I watched several brave souls make the move before I even contemplated it. One by one, they grasped the handrail, hopping over the plunging gap and onto the bow of the boat in one fluid movement. I cleared my throat and stood on wobbly legs. I can do it, I thought. If they can, I can.

I slowly made my way to the opening in the railing. I looked down – big mistake. The boat moved fast, bouncing with each ripple it devoured. Water splashed up, then crashed down again. I looked back at Dan, who offered an encouraging smile. Taking a deep breath, I wrapped my fingers around the cool metal, propping one foot on the side of the boat. I swung to the right, my other foot hitting the bow just as it was supposed to. I squeezed between the railings and sat down, both bare feet dangling over the side.

With each choppy dip, the sea spray hit my legs, my toes dipping into the waves. Salty droplets dried onto my skin instantly, only to be washed away by the next big splash. The wind tousled my hair and the sun kissed my face. Small seaside villages with dramatic mountain backdrops whizzed by. I smiled. It was perfection. A new favorite memory rose in the ranks, and I settled in for the rest of the journey.


Now, can you imagine, jumping over a giant gap only to throw yourself up onto the bow of a boat and dangerously dangle and dip your extremities into surging waves below? Back in the United States, I can’t. That scene screams lawsuit and restricted areas. But as I made the leap, the captain and his crew just chatted and smoked. They couldn’t have cared less.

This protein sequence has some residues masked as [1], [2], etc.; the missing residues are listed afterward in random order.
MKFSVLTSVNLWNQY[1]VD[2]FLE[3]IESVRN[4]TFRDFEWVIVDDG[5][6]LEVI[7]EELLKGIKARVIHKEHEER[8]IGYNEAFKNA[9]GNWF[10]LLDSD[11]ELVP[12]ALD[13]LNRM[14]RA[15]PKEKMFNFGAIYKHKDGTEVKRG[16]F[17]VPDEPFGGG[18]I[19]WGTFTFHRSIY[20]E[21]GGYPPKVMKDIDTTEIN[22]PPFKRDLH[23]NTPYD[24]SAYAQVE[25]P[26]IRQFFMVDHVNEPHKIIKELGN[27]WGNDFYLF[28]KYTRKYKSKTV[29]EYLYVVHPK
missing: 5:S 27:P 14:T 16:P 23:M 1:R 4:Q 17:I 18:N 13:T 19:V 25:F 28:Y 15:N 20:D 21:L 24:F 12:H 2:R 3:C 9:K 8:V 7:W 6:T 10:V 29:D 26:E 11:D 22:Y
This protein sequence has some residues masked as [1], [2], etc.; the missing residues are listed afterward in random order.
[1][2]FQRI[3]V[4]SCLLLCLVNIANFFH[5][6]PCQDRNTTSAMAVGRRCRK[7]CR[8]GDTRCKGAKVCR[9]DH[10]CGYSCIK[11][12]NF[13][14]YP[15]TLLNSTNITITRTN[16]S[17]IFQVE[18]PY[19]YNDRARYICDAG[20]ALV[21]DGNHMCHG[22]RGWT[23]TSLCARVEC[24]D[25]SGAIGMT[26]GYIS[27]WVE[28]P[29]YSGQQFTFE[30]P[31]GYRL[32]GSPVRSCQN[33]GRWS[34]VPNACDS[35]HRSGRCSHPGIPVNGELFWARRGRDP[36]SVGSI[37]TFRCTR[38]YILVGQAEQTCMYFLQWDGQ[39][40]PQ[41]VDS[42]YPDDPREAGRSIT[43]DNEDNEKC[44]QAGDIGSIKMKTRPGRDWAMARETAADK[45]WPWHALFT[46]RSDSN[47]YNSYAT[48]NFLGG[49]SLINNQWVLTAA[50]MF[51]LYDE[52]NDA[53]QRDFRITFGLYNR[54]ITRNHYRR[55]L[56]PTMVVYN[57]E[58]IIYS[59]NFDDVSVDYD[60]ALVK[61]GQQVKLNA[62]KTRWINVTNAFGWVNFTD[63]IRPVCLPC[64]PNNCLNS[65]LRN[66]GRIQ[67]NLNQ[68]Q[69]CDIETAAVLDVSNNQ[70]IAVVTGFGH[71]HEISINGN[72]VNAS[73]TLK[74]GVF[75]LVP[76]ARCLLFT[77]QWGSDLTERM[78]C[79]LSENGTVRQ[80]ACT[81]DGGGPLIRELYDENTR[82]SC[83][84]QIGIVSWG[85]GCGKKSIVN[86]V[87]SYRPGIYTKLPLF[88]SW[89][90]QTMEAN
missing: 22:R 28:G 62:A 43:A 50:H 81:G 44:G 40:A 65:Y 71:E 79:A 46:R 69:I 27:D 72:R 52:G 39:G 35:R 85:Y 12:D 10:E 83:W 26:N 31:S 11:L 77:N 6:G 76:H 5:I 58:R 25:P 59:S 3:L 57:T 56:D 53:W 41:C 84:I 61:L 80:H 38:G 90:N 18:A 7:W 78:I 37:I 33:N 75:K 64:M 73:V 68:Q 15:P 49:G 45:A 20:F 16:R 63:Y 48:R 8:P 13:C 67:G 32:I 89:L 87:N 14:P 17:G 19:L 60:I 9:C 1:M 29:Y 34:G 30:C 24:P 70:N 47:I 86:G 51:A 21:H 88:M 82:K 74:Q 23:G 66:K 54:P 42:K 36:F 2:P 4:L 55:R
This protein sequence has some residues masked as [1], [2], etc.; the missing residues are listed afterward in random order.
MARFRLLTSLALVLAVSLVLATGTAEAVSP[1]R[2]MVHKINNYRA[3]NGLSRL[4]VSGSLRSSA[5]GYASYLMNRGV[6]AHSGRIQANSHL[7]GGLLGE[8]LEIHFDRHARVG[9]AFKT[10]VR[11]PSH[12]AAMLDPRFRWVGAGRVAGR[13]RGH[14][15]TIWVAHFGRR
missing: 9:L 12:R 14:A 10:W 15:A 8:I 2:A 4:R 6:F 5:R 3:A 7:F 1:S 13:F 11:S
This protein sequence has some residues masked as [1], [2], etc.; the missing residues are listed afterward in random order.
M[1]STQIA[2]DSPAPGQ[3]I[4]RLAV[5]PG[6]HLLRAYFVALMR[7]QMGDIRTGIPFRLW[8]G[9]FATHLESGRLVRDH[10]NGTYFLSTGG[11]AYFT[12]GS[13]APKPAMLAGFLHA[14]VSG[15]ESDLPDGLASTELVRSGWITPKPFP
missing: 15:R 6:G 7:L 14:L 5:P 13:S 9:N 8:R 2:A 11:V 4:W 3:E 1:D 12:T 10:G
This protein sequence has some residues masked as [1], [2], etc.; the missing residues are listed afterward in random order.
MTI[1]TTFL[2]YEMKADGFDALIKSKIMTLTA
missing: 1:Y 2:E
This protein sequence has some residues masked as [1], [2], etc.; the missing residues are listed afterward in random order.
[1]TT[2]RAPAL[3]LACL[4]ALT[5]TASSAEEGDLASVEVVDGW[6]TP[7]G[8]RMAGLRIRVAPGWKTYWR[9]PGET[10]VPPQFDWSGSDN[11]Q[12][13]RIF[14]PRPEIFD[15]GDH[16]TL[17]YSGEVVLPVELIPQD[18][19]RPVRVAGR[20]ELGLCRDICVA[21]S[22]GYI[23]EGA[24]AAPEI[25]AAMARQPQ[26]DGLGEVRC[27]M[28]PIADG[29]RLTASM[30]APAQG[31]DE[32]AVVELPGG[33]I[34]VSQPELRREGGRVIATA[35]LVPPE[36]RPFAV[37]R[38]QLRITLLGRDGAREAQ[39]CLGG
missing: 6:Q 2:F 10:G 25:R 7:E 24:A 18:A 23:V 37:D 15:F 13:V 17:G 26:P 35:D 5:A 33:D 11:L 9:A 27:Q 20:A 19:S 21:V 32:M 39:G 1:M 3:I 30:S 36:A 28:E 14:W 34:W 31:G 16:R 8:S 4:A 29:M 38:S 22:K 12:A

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Perast, Montenegro

Growing up, I was timid, but also brave. My brothers and I would set off exploring through the dense wood that surrounded our house. Several times I plunged head first, without hesitation, into the freezing Pacific Ocean. I chased garden snakes and adopted bugs. But as I have grown older, I’ve also developed more fear. Fear of bodily harm, but also fear of vulnerability. In my American adulthood, I believe this has been, in part, taught to me: to be scared and take caution with everything I do. But on that boat, sailing through Kotor Bay in beautiful Montenegro, that fear was released and I was back to being that kid splashing in the Pacific riptides.

Of course, my adult experience may be different than yours. This may not seem like a huge feat to you, but, I guess, to me it was. I had to forget what I had been taught. I had to be brave. I had to find little Ash within, encouraging me to risk it and just have fun being myself, living in the moment. Sitting on that bow, I felt like her again. I enjoyed that moment with childlike abandon. I felt free. For me, it’s the most valuable part of travel.

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Perast, Montenegro

Recently, I did the same thing on a boat in northern Croatia. The captain didn’t bat an eye as I swung my legs over the side. Maybe it’s the mentality of this region, but maybe it’s also the gift of a childlike mentality. Whatever it is, I can’t get enough of it. I hope to continue dangling my feet over ledges, swimming in the sea, taking personal risks and exhibiting personal bravery. I hope to summon young Ash from time to time, her sweet reminder singing in my ears: Be comfortably you and be brave. And I hope you do too.

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